Kaplan: Bad choice of Loftus ref
Cape Town - Retired South African referee Jonathan Kaplan says it would have been better for Pretoria-based Jaco van Heerden NOT to have been handed the Bulls v Sharks Super Rugby clash this past weekend.
Van Heerden and television match official Johan Greeff were heavily criticised for their performances after the Bulls beat the Sharks 43-35.
There were some debatable decisions made by the officials in the game at Loftus Versfeld.
Greeff allowed a try by wing Francois Hougaard to stand after it appeared the pass he received from fullback Jesse Kriel was forward.
Sharks fullback SP Marais was denied a try in the 65th minute, with the Bulls leading 33-29, when Odwa Ndungane was ruled to have knocked on while contesting for the ball in the air.
Jan Serfontein was also awarded a try on the stroke of full-time after appearing to lose control of the ball.
Kaplan commented on the weekend’s action via his website, www.ratetheref.co.za.
“I’m not going to dissect each and every incident, and I don’t think it is wise to crucify a young up and coming referee, who is just starting out on his journey, but for starters I don’t think it is ideal to be appointing a Pretoria-based referee for this fixture. It’s all about perception, and errors made inadvertently for the home team are magnified. He didn’t need the extra pressure and he could quite easily have done the Lions/Stormers game in Johannesburg,” Kaplan wrote.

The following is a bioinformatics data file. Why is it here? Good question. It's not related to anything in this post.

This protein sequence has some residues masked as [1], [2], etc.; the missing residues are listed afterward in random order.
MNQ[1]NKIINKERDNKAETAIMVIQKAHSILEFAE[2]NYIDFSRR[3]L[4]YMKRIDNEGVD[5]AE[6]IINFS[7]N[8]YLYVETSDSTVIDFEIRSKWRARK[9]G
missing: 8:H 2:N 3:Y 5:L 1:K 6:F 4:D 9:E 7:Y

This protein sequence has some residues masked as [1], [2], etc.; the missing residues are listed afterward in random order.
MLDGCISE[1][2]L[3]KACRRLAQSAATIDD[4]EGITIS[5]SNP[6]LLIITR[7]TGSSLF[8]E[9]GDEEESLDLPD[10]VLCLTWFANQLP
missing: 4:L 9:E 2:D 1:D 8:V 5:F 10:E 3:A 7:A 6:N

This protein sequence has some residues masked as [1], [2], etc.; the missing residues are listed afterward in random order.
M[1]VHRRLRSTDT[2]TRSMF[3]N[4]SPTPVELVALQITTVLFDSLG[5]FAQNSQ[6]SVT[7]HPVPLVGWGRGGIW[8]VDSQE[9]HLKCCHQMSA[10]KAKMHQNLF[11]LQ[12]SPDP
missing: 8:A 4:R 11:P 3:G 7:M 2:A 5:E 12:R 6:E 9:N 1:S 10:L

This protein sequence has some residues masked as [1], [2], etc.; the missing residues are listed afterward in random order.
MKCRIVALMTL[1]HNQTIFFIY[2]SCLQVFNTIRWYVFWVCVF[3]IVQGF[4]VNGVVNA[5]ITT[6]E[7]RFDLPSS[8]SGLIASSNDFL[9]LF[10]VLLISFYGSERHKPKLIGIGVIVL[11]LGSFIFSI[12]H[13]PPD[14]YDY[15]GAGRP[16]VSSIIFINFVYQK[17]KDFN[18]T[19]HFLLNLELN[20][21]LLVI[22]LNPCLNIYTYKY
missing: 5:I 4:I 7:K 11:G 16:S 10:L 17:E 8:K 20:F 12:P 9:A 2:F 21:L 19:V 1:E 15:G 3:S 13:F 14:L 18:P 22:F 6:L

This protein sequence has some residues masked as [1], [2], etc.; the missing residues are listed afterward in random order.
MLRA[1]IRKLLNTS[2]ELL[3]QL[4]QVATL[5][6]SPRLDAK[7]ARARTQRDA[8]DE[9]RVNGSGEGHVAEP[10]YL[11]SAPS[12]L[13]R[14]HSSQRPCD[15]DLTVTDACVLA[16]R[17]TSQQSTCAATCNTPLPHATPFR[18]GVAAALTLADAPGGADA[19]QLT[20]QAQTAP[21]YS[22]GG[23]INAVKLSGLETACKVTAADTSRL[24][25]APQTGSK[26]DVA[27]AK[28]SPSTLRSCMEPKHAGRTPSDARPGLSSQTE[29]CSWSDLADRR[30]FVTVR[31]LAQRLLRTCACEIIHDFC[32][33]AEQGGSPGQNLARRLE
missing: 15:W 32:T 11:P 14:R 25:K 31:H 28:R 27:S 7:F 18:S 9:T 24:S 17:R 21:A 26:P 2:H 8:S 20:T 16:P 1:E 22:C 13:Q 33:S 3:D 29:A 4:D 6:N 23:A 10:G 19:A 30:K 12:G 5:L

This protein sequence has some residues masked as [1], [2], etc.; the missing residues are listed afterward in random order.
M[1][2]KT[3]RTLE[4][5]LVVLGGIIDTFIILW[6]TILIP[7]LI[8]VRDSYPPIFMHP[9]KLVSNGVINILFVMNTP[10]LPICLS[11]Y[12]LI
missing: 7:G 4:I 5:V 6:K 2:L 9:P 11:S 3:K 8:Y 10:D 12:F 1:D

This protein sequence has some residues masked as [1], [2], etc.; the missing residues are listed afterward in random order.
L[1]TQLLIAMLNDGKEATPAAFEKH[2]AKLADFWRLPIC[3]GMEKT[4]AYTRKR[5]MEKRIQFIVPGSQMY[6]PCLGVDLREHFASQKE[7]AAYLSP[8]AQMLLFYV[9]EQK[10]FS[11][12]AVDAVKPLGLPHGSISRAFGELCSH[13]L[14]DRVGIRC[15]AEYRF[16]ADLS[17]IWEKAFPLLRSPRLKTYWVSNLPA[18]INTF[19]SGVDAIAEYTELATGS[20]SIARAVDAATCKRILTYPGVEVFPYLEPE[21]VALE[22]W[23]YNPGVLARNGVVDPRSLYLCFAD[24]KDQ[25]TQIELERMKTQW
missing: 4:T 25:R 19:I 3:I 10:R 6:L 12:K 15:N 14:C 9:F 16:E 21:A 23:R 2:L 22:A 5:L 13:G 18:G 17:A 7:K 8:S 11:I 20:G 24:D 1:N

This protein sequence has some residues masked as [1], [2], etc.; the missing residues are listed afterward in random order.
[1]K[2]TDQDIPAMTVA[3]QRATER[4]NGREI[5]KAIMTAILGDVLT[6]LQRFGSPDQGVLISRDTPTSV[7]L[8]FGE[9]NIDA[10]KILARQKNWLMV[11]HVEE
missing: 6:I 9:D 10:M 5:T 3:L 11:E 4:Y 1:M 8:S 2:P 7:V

“There were some emotional people after the game claiming that there was cheating or a bias towards the Bulls. This is simply untrue. This referee is a man of honour, an absolute gentleman, and he will be given the tools to improve over time. Whether he makes it, is as much up to him as it will be up to his customers’ views on his ability."
Kaplan though agreed with the sentiments of Sharks Director of Rugby Gary Gold when he said officials needed to be more consistent.
“I thought the TMO in this game made a couple of interesting calls. I disagreed that the pass for Hougaard’s try wasn’t clearly and obviously forward and was bemused that this wasn’t checked by the referee himself or alerts given to him by his assistants. It only came as an afterthought when they were checking for foot in touch. If the first incident wasn’t clear and obvious, I’m not sure how Ndungane’s knock could be seen as such either. And therein perhaps lies the rub of the green. Just a bit of inconsistency that seems to rile the public.
“The referee made a nervy start as he was trying to set out his stall, and some important sanctions were inaccurate, but I really felt for him in this pressure cooker of a fixture!”
CLICK HERE to read Kaplan’s full column on his website